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Title

Scrapping together memories

Created date

March 23rd, 2010
WCD_0410_scrapbooking1
WCD_0410_scrapbooking1

[caption id="attachment_8783" align="alignright" width="280" caption="Both Betty Thomas and Martha Hearron have created scrapbooks about their journeys to Wind Crest (left). I do books mostly on the happy times and important things in my life, says Hearron. I m currently working on a gigantic scrapbook of all my grandchildren. "][/caption] Everyone has moments and people in life that they cherish, scrapbooker Betty Thomas says. Scrapbooking gives you something tangible to remember those times by and lets you express your creativity at the same time. For the uninitiated, scrapbookers or croppers as they are sometimes called arrange their most precious photos and small mementos on construction-style paper with designs, artwork, or stickers that help the reader understand the event being presented. All it takes to get started is a willingness to sort through old pictures and find the ones that tell a story, says Thomas, who has been scrapbooking ever since her daughter-in-law got her hooked ten years ago. Now, she s helping the hobby gain popularity at Wind Crest. As a member of the community s Scrapbook Club, she shows up every Friday morning at 9 in the creative arts studio ready to get scrapping. I learned about it when I first moved to Wind Crest, says club member Martha Hearron. A friend asked me if I wanted to try it. I was looking for something a little artistic, and this sounded like something I could do. I think some people are wrongly intimidated by it, she continues. I wish more people would give it a try; all it takes are a scrapbook, some paper, scissors, and glue to get started. You lay everything out, get your design in mind, and put it on the paper. Then you can decorate it any way you want. It s fun to pick out the paper, trim the pictures, and cut loose with it all. You just have to dive into those old piles of pictures and pick out the best ones.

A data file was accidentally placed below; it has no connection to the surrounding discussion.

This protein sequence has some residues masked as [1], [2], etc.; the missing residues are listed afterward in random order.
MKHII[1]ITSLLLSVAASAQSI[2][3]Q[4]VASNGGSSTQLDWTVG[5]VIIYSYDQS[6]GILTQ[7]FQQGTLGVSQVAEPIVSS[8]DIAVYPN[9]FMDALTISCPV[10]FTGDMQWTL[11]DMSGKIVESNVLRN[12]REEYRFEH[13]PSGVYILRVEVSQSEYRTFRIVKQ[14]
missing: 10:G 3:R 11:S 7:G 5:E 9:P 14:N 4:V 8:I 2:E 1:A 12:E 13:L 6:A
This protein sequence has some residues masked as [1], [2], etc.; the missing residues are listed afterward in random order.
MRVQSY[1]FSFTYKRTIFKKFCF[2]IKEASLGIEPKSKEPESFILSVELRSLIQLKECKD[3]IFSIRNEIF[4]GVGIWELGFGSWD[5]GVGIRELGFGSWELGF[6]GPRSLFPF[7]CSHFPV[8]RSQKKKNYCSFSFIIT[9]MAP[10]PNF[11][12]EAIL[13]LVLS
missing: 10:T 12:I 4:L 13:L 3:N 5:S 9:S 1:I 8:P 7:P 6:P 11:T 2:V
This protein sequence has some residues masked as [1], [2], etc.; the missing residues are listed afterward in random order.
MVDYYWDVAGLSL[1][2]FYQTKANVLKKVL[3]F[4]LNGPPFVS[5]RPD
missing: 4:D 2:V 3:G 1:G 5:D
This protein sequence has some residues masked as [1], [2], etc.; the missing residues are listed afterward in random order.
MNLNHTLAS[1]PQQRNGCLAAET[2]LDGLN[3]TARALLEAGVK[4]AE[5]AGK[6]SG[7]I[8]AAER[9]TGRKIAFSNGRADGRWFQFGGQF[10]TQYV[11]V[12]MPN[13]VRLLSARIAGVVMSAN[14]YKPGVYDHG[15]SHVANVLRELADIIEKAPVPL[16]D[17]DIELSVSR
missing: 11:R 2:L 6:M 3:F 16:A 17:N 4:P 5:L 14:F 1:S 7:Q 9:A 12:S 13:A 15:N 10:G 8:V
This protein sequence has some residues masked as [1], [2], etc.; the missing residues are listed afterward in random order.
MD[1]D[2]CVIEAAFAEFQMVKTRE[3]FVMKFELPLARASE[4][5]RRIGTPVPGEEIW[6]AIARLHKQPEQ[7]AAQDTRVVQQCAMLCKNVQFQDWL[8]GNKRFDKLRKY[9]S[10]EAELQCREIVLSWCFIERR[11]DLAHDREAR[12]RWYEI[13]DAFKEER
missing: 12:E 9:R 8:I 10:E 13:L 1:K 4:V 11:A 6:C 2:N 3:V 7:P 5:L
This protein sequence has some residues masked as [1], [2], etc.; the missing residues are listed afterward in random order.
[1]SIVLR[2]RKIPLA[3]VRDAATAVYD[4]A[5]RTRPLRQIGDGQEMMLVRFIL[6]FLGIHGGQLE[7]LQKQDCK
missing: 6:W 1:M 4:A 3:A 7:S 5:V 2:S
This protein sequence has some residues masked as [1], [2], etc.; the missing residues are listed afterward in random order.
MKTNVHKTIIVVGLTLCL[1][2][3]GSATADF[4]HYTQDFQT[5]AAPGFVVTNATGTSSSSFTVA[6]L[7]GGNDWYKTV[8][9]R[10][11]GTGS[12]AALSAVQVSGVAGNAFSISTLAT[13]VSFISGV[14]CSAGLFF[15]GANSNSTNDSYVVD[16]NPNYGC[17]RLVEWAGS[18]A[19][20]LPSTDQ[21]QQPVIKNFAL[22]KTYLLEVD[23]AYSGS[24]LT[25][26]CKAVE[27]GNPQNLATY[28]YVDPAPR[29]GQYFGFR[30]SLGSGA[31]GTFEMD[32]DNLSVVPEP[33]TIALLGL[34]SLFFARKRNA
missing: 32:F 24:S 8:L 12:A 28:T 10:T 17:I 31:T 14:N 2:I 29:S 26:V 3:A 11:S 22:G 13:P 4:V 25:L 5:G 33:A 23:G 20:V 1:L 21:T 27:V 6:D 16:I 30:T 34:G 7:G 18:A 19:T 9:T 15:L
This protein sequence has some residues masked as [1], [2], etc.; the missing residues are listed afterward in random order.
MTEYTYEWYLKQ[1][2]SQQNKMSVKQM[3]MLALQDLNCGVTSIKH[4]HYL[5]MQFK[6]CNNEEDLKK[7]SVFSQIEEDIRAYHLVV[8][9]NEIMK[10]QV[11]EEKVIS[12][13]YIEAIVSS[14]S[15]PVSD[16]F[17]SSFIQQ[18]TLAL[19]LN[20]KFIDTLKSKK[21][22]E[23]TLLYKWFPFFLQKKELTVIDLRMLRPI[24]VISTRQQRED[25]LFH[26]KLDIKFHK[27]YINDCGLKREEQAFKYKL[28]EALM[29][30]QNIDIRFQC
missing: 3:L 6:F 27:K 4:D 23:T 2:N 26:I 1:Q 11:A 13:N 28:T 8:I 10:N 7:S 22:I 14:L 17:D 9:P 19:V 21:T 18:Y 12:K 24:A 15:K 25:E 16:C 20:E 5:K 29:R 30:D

For creativity

Going to a craft store like Michael s or Jo-Ann Fabric can provide layout inspiration. When you go there, you can see all the great things you can do with the pages, says Hearron, adding the Internet is another place to turn. You can find ideas anywhere, but I just like to take an idea here or a technique there. It s no fun trying to copy someone else s work. I m inspired by the pictures themselves, Thomas chimes in. I let the pictures dictate the theme of the page. Hearron generally does scrapbooks that revolve around one theme, like vacations or special people. I did one whole book on moving here and another on my trip to Alaska, she says. I do books mostly on the happy times and important things in my life. I m currently working on a gigantic scrapbook of all my grandchildren.

For posterity

I prefer to do all my scrapbooks chronologically, Thomas says. I try to hit all the fun times in life. I did a page about moving here, and I did a new page for each trip I ve taken since I ve lived here. We took a train trip through the Royal Gorge, saw the snow sculptures in Breckenridge, and even explored the Celestial Seasonings tea house in Boulder. I did a page for them all. My husband and I enjoy going through them, she continues. To me, it s more meaningful than just keeping a box of pictures. Both Thomas and Hearron agree that if anyone at Wind Crest is interested, they would be happy to help them get started if they want to come to the Friday morning meetings. It s so nice to remember the great things you ve done, says Thomas. It helps put life in perspective.

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